Articles Tagged with Rockwall family law

Can I ask a Texas Court for visitation rights for my grandchild?

Texas allows grandparents to gain court-ordered visitation of grandchildren in very limited circumstances. The reason that the statute allowing grandparent visitation is so limited is because the United States Supreme Court has decided that parents having the ability to make decisions about raising their children is a fundamental right that should not be interfered with by courts. Basically, in the United States we want parents to be able to decide whether their kids get to see their grandparents or not even if the parents don’t seem to have a great reason for keeping their kids away from their grandparents. A parent’s right to decide how their kids are raised is more important under the law than a grandparent’s desire to see their grandchildren.

How does Grandparent visitation work in Texas?

Aren’t half of marriages going to end in divorce no matter what?

Sort of. It is true that about 40 to 50 percent of marriages in America end in divorce. With numbers that high, some might assume that divorce is almost inevitable in most marriages. But research indicates that there are certain things that successful couples are doing to keep their marriages successful while there are things that couples who end up divorcing are doing that make divorce almost certain. Understandably, most of our clients are past the point of looking for ways to save their marriage, but hopefully some of the people who are seeking out this divorce blog may be able to use the research to make positive changes in their marriages and avoid the costly and stressful process that is divorce.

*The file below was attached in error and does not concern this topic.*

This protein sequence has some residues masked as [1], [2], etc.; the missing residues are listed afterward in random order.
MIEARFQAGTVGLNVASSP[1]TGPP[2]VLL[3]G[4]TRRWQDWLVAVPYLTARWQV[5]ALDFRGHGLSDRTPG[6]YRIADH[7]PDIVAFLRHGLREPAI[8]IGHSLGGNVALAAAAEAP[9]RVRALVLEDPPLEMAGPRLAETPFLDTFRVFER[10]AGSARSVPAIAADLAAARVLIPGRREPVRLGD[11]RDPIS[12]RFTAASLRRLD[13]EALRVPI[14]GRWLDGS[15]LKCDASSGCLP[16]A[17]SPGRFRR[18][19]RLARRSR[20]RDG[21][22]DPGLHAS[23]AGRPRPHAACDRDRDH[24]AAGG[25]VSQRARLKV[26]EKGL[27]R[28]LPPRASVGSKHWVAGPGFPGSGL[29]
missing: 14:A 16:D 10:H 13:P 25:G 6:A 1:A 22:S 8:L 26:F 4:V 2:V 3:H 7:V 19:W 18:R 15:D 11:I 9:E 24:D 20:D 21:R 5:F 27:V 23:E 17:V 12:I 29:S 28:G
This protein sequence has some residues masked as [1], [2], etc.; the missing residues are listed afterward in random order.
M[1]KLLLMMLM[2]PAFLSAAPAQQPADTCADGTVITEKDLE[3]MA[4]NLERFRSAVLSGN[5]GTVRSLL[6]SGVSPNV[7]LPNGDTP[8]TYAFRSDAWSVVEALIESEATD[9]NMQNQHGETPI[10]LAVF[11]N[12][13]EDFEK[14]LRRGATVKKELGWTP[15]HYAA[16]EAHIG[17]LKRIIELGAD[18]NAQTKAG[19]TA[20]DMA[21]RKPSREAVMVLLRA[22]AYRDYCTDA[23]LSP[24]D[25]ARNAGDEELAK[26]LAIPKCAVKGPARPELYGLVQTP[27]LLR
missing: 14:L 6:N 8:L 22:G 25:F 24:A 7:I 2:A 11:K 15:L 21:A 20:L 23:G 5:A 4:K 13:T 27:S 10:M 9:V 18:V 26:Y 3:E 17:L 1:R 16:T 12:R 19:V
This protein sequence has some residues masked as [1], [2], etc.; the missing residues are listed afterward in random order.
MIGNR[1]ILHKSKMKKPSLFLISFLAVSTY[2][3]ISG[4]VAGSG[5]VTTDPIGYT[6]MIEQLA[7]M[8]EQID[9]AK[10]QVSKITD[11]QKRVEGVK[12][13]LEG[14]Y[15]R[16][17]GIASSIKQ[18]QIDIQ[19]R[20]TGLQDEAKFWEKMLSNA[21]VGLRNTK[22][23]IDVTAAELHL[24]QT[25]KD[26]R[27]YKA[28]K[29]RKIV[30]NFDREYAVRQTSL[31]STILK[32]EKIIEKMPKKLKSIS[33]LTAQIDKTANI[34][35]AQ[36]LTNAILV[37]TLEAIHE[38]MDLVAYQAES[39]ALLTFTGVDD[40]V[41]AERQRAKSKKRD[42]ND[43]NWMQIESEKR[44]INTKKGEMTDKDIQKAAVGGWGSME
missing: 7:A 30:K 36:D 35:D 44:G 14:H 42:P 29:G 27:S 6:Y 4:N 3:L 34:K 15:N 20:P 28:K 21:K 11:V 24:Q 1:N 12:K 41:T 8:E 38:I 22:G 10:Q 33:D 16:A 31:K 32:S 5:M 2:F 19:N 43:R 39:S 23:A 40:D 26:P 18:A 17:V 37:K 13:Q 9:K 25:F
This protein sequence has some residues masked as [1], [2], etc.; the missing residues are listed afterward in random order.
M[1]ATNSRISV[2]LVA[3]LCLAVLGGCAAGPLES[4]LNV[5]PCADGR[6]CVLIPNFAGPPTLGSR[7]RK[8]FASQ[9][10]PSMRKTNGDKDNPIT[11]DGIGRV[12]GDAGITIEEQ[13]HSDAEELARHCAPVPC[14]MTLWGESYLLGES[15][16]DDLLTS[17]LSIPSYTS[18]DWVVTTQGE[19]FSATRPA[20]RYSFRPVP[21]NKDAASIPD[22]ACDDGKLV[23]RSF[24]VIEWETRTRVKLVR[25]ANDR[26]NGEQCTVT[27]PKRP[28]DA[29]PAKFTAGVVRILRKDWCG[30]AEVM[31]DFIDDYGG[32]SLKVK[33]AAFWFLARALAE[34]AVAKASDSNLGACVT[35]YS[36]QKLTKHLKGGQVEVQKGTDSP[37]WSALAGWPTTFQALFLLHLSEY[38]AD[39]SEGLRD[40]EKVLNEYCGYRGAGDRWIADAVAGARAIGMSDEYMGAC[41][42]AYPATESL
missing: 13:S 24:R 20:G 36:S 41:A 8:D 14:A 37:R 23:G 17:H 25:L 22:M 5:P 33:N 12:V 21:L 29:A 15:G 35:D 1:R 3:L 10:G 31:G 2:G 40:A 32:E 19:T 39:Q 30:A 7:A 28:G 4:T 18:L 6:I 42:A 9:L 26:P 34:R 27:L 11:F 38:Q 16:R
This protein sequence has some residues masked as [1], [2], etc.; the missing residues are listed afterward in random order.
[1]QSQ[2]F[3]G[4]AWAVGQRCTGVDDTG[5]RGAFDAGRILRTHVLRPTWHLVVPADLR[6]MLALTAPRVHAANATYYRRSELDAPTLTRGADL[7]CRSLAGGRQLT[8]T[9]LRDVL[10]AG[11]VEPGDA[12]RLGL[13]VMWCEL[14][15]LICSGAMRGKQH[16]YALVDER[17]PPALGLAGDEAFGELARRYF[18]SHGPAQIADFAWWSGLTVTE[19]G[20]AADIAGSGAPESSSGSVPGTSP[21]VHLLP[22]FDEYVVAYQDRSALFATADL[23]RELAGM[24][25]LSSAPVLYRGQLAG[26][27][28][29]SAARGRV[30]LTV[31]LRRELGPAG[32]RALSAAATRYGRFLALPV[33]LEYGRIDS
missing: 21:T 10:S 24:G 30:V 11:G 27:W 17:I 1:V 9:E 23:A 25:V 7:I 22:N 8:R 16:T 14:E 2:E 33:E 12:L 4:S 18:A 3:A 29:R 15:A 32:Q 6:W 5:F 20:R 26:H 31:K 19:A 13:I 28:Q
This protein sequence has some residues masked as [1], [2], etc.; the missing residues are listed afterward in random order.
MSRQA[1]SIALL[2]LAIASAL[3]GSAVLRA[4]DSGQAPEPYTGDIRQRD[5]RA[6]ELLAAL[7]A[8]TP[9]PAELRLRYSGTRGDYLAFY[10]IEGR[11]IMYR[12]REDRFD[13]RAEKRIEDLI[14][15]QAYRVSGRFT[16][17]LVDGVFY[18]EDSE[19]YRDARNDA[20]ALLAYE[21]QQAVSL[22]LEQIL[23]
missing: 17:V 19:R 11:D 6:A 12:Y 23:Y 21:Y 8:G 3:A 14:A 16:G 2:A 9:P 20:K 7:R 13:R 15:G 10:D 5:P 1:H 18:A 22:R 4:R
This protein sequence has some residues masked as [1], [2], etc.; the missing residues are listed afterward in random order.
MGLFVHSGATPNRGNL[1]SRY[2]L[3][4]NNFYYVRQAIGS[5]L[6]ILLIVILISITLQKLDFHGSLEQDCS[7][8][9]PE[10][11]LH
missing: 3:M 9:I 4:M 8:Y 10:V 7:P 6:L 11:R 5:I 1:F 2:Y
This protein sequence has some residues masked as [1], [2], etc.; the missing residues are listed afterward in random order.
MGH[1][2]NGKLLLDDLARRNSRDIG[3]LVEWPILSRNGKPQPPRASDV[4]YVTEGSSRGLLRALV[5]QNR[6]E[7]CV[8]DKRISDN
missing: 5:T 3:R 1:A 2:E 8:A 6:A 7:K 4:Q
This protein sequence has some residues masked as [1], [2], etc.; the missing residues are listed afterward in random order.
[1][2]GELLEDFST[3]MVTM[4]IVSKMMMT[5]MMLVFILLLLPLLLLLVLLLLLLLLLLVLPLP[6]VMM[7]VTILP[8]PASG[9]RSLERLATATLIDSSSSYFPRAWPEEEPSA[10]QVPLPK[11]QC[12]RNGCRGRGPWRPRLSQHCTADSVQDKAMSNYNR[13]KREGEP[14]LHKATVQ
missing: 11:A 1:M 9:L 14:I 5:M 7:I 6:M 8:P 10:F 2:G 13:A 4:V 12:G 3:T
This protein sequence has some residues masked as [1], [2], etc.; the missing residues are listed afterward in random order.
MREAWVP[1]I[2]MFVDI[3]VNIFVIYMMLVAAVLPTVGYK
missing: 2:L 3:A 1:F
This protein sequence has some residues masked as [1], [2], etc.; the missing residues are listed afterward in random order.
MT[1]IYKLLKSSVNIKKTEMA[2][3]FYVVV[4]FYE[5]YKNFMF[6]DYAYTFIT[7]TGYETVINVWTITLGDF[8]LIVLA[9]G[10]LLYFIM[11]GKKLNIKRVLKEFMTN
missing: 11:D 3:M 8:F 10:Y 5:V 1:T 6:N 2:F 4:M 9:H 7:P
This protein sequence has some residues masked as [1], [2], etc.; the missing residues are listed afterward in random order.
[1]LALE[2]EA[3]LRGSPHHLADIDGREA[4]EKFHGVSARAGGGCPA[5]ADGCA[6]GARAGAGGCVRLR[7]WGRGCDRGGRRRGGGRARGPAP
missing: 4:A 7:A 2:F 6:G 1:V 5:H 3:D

What does the research show about divorce?

What is a material and substantial change?

The Texas Family Code allows for a modification of a suit affecting the parent-child relationship if modification would be in the best interest of the child and the circumstances of the child, a conservator, or other party affected by the order have materially and substantially changed since the date of the order or the date of the signing of the mediated settlement agreement that the order is based off of. Material and Substantial change is not defined in the code, but obviously this is a term that has been dealt with by Texas Courts extensively. Material and Substantial change may sound like a high standard, but in actuality the courts give very broad discretion to trial court judges in their assessment of what a material and substantial change is.

What have appellate courts said about material and substantial change?